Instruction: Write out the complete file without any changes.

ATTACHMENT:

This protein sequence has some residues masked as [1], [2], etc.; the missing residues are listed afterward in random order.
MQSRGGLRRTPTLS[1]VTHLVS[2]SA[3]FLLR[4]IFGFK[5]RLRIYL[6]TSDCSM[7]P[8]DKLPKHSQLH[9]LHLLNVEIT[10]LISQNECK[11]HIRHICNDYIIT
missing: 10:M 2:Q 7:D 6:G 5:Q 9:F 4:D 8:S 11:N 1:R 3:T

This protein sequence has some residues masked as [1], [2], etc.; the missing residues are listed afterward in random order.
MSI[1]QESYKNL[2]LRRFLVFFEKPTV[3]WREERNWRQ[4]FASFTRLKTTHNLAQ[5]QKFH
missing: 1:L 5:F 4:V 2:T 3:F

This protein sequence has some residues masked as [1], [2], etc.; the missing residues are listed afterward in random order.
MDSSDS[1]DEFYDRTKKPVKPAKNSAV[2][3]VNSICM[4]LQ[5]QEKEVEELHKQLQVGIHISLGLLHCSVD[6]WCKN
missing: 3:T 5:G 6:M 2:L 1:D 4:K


This protein sequence has some residues masked as [1], [2], etc.; the missing residues are listed afterward in random order.
MQSRGGLRRTPTLS[1]VTHLVS[2]SA[3]FLLR[4]IFGFK[5]RLRIYL[6]TSDCSM[7]P[8]DKLPKHSQLH[9]LHLLNVEIT[10]LISQNECK[11]HIRHICNDYIIT
missing: 10:M 2:Q 7:D 6:G 5:Q 9:F 4:D 8:S 11:N 1:R 3:T

This protein sequence has some residues masked as [1], [2], etc.; the missing residues are listed afterward in random order.
MSI[1]QESYKNL[2]LRRFLVFFEKPTV[3]WREERNWRQ[4]FASFTRLKTTHNLAQ[5]QKFH
missing: 1:L 5:F 4:V 2:T 3:F

This protein sequence has some residues masked as [1], [2], etc.; the missing residues are listed afterward in random order.
MDSSDS[1]DEFYDRTKKPVKPAKNSAV[2][3]VNSICM[4]LQ[5]QEKEVEELHKQLQVGIHISLGLLHCSVD[6]WCKN
missing: 3:T 5:G 6:M 2:L 1:D 4:K